Use fzf and fzy to add fuzzy search tools to the shell

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Article from Issue 260/2022

Fuzzy finders retrieve useful results from data streams even if there are no exact matches.

Today, fuzzy searches are an integral part of everyday IT life. They correct typos, detect similarities, and offer a way to find what you need with reasonable overhead, even in unstructured data. The basic principle is based on the Levenshtein distance [1], word distances defined in the 1960s (see the "Levenshtein" box). Developers have extended and optimized this algorithm more or less from the start.

Having said this, many standard tools ignore fuzzy searches or limit themselves to highly simplified variants up to this day. For example, the grep tool from the coreutils package processes arbitrarily complex regular expressions (patterns), but it does not support fuzzy searching. Fuzzy searching is supported by agrep [2] and ugrep [3] at the command line, and there are several other, less well-known tools. Agrep impresses here with a best-match option.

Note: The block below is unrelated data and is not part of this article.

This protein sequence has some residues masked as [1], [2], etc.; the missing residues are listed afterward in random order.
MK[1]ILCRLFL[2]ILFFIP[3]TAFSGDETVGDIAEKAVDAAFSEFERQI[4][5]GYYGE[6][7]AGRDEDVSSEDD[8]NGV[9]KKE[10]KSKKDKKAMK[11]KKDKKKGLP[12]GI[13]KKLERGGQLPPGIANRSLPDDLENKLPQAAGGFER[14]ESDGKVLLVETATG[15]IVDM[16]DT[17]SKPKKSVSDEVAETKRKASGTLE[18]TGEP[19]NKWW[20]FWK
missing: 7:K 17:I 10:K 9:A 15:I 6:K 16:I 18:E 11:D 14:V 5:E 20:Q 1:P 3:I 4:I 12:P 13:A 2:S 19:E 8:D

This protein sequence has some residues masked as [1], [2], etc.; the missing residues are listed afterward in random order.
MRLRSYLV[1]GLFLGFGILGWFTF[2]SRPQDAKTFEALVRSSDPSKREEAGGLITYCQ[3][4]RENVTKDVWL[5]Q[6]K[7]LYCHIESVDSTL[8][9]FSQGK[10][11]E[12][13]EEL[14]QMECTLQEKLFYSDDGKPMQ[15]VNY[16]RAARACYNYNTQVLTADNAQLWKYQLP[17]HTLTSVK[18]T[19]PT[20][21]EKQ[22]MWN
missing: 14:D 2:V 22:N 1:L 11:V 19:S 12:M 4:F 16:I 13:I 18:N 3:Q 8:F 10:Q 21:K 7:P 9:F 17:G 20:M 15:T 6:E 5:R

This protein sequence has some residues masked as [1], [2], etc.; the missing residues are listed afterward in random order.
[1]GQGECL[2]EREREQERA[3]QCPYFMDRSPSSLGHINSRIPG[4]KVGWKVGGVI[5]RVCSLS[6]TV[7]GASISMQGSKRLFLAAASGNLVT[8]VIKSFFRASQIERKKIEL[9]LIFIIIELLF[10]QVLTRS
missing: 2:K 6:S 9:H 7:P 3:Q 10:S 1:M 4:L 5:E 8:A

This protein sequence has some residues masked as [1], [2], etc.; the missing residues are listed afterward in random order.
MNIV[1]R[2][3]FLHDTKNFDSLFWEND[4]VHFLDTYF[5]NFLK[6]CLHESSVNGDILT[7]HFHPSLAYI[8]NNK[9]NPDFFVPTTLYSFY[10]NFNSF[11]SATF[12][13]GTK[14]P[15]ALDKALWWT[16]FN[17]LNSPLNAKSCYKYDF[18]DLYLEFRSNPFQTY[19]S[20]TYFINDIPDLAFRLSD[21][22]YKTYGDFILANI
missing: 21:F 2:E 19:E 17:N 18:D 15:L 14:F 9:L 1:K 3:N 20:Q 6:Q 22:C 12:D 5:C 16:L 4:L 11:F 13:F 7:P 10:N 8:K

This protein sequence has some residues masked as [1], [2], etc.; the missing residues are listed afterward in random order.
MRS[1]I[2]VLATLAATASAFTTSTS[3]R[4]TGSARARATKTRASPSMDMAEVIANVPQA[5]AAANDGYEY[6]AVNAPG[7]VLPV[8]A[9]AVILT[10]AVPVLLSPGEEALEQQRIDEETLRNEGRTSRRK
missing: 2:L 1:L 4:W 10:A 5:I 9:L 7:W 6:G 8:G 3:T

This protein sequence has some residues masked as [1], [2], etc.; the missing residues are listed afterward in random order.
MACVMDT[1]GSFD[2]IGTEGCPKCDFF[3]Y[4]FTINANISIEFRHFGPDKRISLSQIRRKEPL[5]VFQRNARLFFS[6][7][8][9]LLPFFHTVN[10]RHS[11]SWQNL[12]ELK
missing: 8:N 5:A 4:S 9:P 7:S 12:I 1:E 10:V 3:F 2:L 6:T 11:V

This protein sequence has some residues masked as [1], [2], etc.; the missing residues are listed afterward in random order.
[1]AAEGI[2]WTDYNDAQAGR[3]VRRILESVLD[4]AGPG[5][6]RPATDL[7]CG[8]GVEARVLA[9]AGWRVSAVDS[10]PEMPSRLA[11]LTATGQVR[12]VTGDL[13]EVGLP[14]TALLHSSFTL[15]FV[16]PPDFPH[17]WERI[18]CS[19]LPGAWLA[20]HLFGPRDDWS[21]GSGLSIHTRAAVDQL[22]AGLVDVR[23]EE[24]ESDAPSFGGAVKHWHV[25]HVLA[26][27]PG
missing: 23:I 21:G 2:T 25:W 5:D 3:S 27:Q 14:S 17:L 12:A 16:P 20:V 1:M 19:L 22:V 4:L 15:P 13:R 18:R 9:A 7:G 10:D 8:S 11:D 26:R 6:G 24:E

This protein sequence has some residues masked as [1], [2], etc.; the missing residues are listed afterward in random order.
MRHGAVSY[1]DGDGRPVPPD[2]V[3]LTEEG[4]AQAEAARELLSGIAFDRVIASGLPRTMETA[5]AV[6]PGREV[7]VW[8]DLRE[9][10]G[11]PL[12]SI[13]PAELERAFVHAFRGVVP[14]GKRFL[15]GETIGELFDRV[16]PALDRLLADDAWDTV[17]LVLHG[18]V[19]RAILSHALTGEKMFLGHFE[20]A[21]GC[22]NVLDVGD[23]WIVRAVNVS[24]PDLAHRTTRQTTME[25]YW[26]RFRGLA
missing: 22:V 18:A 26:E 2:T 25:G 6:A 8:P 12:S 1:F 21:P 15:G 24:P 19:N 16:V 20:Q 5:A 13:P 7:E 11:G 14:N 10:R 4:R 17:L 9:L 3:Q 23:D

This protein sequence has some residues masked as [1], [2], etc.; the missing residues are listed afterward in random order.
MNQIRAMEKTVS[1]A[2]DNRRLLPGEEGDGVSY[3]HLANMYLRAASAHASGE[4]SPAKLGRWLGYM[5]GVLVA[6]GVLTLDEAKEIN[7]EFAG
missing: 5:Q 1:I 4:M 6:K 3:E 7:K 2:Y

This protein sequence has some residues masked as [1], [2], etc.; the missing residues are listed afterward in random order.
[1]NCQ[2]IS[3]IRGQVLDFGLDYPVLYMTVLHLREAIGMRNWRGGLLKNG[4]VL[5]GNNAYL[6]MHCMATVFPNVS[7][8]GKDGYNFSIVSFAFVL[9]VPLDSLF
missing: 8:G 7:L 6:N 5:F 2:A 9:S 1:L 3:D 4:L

Fzf [4] and fzy [5] (see the "Little Brother" box) enrich the shell construction kit, adding two new, powerful tools. They act as interactive filters, i.e., by default, they source their data from the standard input and return the results to the standard output. Interactive in this context means that they provide interfaces for entering the search patterns, which allow the search patterns to be adapted and refined at runtime.


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